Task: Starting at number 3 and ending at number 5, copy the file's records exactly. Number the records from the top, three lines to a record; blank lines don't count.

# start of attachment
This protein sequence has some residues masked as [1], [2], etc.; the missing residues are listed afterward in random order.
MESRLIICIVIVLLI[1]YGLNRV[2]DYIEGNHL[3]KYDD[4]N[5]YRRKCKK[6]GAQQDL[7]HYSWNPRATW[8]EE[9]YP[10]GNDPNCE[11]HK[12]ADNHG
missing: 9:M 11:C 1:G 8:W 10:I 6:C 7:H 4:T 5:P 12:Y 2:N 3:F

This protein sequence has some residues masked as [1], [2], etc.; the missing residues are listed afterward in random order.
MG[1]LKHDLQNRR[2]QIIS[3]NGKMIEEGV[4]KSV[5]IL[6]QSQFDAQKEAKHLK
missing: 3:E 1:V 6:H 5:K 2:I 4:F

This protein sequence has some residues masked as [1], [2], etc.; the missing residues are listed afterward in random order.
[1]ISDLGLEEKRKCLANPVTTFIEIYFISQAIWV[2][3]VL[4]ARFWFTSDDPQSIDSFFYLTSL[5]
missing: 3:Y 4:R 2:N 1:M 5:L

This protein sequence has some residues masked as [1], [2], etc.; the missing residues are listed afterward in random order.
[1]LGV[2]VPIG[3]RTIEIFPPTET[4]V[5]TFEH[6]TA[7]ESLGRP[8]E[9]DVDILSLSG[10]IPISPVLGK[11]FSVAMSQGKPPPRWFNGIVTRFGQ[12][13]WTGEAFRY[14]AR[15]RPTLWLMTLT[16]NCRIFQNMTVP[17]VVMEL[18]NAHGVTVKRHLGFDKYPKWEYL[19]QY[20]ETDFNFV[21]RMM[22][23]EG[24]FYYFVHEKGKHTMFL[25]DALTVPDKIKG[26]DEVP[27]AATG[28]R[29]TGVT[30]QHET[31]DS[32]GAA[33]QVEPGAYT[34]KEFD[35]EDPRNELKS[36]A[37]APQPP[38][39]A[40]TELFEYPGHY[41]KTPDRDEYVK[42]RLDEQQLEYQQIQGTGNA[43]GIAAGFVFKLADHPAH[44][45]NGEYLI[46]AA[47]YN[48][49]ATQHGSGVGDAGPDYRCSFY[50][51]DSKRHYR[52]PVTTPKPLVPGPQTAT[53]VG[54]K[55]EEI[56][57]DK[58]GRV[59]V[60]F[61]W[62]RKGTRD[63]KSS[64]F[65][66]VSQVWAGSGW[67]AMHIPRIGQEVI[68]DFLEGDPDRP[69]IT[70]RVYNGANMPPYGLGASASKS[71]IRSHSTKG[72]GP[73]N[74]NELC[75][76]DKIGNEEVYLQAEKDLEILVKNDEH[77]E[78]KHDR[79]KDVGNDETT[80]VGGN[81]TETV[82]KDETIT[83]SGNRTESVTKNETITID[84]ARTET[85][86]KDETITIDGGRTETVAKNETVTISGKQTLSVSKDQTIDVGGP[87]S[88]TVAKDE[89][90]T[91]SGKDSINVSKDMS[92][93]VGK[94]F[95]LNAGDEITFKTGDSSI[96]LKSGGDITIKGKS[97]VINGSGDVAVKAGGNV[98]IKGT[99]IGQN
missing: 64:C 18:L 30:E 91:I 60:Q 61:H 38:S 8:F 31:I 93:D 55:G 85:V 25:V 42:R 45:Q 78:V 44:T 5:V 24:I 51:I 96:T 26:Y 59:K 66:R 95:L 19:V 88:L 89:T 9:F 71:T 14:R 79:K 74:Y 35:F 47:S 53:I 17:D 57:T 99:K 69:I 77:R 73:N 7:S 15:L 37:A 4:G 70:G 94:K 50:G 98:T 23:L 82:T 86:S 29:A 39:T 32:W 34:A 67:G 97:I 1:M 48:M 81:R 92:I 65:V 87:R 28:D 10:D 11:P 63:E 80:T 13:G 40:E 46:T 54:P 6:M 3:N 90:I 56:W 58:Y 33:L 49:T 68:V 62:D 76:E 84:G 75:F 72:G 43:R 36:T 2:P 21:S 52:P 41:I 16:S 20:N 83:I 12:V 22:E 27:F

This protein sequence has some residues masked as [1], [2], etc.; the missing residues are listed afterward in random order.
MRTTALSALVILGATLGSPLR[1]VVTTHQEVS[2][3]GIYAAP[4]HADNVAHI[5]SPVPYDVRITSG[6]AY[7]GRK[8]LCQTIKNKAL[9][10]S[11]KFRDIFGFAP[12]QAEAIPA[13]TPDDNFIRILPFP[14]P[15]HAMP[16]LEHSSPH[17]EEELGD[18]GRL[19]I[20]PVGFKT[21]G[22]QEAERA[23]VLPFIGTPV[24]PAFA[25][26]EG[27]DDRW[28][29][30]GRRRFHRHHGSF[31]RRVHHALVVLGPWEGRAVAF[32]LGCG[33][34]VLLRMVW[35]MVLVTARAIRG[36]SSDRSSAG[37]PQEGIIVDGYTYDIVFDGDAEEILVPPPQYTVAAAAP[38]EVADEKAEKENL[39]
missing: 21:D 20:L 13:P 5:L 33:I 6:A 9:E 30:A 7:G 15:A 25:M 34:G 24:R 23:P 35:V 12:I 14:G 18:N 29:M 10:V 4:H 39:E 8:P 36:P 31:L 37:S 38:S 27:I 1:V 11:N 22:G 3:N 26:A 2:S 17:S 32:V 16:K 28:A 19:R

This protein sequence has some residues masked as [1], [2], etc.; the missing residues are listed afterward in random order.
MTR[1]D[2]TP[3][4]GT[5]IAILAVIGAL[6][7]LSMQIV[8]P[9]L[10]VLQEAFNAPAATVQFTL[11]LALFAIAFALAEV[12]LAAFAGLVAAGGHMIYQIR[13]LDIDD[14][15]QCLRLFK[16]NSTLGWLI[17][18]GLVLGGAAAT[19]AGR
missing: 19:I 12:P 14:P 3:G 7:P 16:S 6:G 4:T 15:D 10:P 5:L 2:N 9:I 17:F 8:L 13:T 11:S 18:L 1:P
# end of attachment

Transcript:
This protein sequence has some residues masked as [1], [2], etc.; the missing residues are listed afterward in random order.
[1]ISDLGLEEKRKCLANPVTTFIEIYFISQAIWV[2][3]VL[4]ARFWFTSDDPQSIDSFFYLTSL[5]
missing: 3:Y 4:R 2:N 1:M 5:L

This protein sequence has some residues masked as [1], [2], etc.; the missing residues are listed afterward in random order.
[1]LGV[2]VPIG[3]RTIEIFPPTET[4]V[5]TFEH[6]TA[7]ESLGRP[8]E[9]DVDILSLSG[10]IPISPVLGK[11]FSVAMSQGKPPPRWFNGIVTRFGQ[12][13]WTGEAFRY[14]AR[15]RPTLWLMTLT[16]NCRIFQNMTVP[17]VVMEL[18]NAHGVTVKRHLGFDKYPKWEYL[19]QY[20]ETDFNFV[21]RMM[22][23]EG[24]FYYFVHEKGKHTMFL[25]DALTVPDKIKG[26]DEVP[27]AATG[28]R[29]TGVT[30]QHET[31]DS[32]GAA[33]QVEPGAYT[34]KEFD[35]EDPRNELKS[36]A[37]APQPP[38][39]A[40]TELFEYPGHY[41]KTPDRDEYVK[42]RLDEQQLEYQQIQGTGNA[43]GIAAGFVFKLADHPAH[44][45]NGEYLI[46]AA[47]YN[48][49]ATQHGSGVGDAGPDYRCSFY[50][51]DSKRHYR[52]PVTTPKPLVPGPQTAT[53]VG[54]K[55]EEI[56][57]DK[58]GRV[59]V[60]F[61]W[62]RKGTRD[63]KSS[64]F[65][66]VSQVWAGSGW[67]AMHIPRIGQEVI[68]DFLEGDPDRP[69]IT[70]RVYNGANMPPYGLGASASKS[71]IRSHSTKG[72]GP[73]N[74]NELC[75][76]DKIGNEEVYLQAEKDLEILVKNDEH[77]E[78]KHDR[79]KDVGNDETT[80]VGGN[81]TETV[82]KDETIT[83]SGNRTESVTKNETITID[84]ARTET[85][86]KDETITIDGGRTETVAKNETVTISGKQTLSVSKDQTIDVGGP[87]S[88]TVAKDE[89][90]T[91]SGKDSINVSKDMS[92][93]VGK[94]F[95]LNAGDEITFKTGDSSI[96]LKSGGDITIKGKS[97]VINGSGDVAVKAGGNV[98]IKGT[99]IGQN
missing: 64:C 18:L 30:E 91:I 60:Q 61:H 38:S 8:F 31:I 93:D 55:G 85:V 25:V 42:R 45:Q 78:V 44:T 5:V 24:I 51:I 96:T 26:Y 59:K 66:R 95:L 19:V 88:L 89:T 9:F 71:T 14:R 79:K 74:Y 35:F 47:S 53:I 17:D 57:T 99:K 69:I 77:R 73:N 7:S 15:L 37:A 4:G 70:G 94:K 50:G 98:T 23:L 82:T 86:S 29:A 39:T 32:W 34:A 67:G 97:I 1:M 48:M 81:R 92:I 65:V 87:R 28:D 10:D 11:P 63:E 80:T 13:G 40:E 46:T 54:P 6:M 3:N 90:I 56:W 58:Y 33:L 49:T 68:V 62:D 76:E 84:G 75:F 72:G 43:R 36:T 2:P 21:S 52:P 41:I 16:S 20:N 83:I 12:V 22:E 27:F

This protein sequence has some residues masked as [1], [2], etc.; the missing residues are listed afterward in random order.
MRTTALSALVILGATLGSPLR[1]VVTTHQEVS[2][3]GIYAAP[4]HADNVAHI[5]SPVPYDVRITSG[6]AY[7]GRK[8]LCQTIKNKAL[9][10]S[11]KFRDIFGFAP[12]QAEAIPA[13]TPDDNFIRILPFP[14]P[15]HAMP[16]LEHSSPH[17]EEELGD[18]GRL[19]I[20]PVGFKT[21]G[22]QEAERA[23]VLPFIGTPV[24]PAFA[25][26]EG[27]DDRW[28][29][30]GRRRFHRHHGSF[31]RRVHHALVVLGPWEGRAVAF[32]LGCG[33][34]VLLRMVW[35]MVLVTARAIRG[36]SSDRSSAG[37]PQEGIIVDGYTYDIVFDGDAEEILVPPPQYTVAAAAP[38]EVADEKAEKENL[39]
missing: 21:D 20:L 13:P 5:L 33:I 6:A 9:E 30:A 7:G 15:A 25:M 34:G 24:R 23:P 35:V 12:I 14:G 18:N 29:M 10:V 4:H 39:E 8:P 36:P 31:L 37:S 38:S 27:I 1:V 11:N 22:G 3:N 26:A 2:S 17:S 32:V 16:K 28:A 19:R